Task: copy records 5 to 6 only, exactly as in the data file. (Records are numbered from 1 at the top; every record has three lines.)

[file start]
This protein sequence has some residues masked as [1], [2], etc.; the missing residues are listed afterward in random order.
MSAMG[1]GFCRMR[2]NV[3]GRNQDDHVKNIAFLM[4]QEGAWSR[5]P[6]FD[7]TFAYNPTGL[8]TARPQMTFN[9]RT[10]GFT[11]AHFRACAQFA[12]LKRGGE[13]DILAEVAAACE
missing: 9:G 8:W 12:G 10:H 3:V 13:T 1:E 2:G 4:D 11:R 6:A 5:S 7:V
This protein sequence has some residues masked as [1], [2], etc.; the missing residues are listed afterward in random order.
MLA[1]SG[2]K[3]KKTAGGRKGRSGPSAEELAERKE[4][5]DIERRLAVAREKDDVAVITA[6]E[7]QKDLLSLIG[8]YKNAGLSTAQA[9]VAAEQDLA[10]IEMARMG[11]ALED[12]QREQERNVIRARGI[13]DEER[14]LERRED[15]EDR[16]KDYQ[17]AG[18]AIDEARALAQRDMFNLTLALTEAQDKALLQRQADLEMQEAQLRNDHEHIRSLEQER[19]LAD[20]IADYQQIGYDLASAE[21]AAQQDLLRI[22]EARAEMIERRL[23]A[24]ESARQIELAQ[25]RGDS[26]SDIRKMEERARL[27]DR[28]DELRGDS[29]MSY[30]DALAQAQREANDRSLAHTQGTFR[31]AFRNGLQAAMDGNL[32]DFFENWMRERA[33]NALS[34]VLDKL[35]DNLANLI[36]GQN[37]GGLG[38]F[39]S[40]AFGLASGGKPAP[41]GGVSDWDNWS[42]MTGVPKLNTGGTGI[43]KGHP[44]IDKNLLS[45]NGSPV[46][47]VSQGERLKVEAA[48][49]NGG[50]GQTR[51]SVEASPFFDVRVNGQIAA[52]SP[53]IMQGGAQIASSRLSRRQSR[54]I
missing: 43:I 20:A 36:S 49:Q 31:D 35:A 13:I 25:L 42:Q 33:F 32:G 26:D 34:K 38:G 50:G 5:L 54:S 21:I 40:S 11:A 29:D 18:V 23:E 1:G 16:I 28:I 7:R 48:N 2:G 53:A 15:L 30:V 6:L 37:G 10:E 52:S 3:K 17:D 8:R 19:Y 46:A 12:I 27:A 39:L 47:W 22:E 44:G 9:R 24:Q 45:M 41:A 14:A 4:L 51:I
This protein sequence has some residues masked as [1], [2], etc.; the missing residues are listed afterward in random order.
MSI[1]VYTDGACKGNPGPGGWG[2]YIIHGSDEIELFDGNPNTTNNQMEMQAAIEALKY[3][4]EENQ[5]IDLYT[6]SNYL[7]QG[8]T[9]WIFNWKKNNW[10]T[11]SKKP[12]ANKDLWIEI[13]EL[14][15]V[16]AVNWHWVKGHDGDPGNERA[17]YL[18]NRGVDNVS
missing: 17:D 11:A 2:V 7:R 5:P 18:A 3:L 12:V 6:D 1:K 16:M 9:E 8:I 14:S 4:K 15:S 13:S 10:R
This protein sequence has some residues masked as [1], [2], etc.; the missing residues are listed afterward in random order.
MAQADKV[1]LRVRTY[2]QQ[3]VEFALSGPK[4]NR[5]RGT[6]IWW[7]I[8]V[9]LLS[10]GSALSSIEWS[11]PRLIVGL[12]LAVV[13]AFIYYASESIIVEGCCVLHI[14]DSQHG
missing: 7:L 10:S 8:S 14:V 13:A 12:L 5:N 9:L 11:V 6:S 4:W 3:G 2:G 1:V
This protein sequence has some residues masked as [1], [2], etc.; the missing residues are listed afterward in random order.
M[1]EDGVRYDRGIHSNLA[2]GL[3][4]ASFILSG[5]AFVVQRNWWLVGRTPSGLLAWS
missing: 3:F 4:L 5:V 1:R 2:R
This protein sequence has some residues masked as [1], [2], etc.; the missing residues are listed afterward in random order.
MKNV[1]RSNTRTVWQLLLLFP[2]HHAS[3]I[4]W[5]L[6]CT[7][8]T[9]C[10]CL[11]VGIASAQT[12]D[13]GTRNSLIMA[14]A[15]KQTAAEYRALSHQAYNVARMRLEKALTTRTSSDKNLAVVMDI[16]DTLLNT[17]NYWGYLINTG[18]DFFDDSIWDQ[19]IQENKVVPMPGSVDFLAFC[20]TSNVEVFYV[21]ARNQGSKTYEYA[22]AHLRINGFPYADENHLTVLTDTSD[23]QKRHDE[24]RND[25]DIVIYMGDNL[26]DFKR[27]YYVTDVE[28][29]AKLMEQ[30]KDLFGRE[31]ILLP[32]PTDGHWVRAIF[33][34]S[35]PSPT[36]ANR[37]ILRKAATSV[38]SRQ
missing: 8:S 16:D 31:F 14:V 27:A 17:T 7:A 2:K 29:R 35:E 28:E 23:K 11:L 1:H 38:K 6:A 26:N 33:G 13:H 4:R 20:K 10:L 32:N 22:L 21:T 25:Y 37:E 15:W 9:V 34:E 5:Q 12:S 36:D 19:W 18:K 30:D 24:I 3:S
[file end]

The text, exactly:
This protein sequence has some residues masked as [1], [2], etc.; the missing residues are listed afterward in random order.
M[1]EDGVRYDRGIHSNLA[2]GL[3][4]ASFILSG[5]AFVVQRNWWLVGRTPSGLLAWS
missing: 3:F 4:L 5:V 1:R 2:R
This protein sequence has some residues masked as [1], [2], etc.; the missing residues are listed afterward in random order.
MKNV[1]RSNTRTVWQLLLLFP[2]HHAS[3]I[4]W[5]L[6]CT[7][8]T[9]C[10]CL[11]VGIASAQT[12]D[13]GTRNSLIMA[14]A[15]KQTAAEYRALSHQAYNVARMRLEKALTTRTSSDKNLAVVMDI[16]DTLLNT[17]NYWGYLINTG[18]DFFDDSIWDQ[19]IQENKVVPMPGSVDFLAFC[20]TSNVEVFYV[21]ARNQGSKTYEYA[22]AHLRINGFPYADENHLTVLTDTSD[23]QKRHDE[24]RND[25]DIVIYMGDNL[26]DFKR[27]YYVTDVE[28][29]AKLMEQ[30]KDLFGRE[31]ILLP[32]PTDGHWVRAIF[33][34]S[35]PSPT[36]ANR[37]ILRKAATSV[38]SRQ
missing: 8:S 16:D 31:F 14:V 27:A 17:T 7:A 2:K 29:R 35:E 28:E 23:K 11:L 1:H 38:K 6:A 26:N 33:G 13:H 4:R 20:K 10:L 32:N 22:L 21:T 25:Y 37:E 15:W 9:V 34:E 5:Q 12:S 36:D 19:W 18:K 30:D 24:I 3:S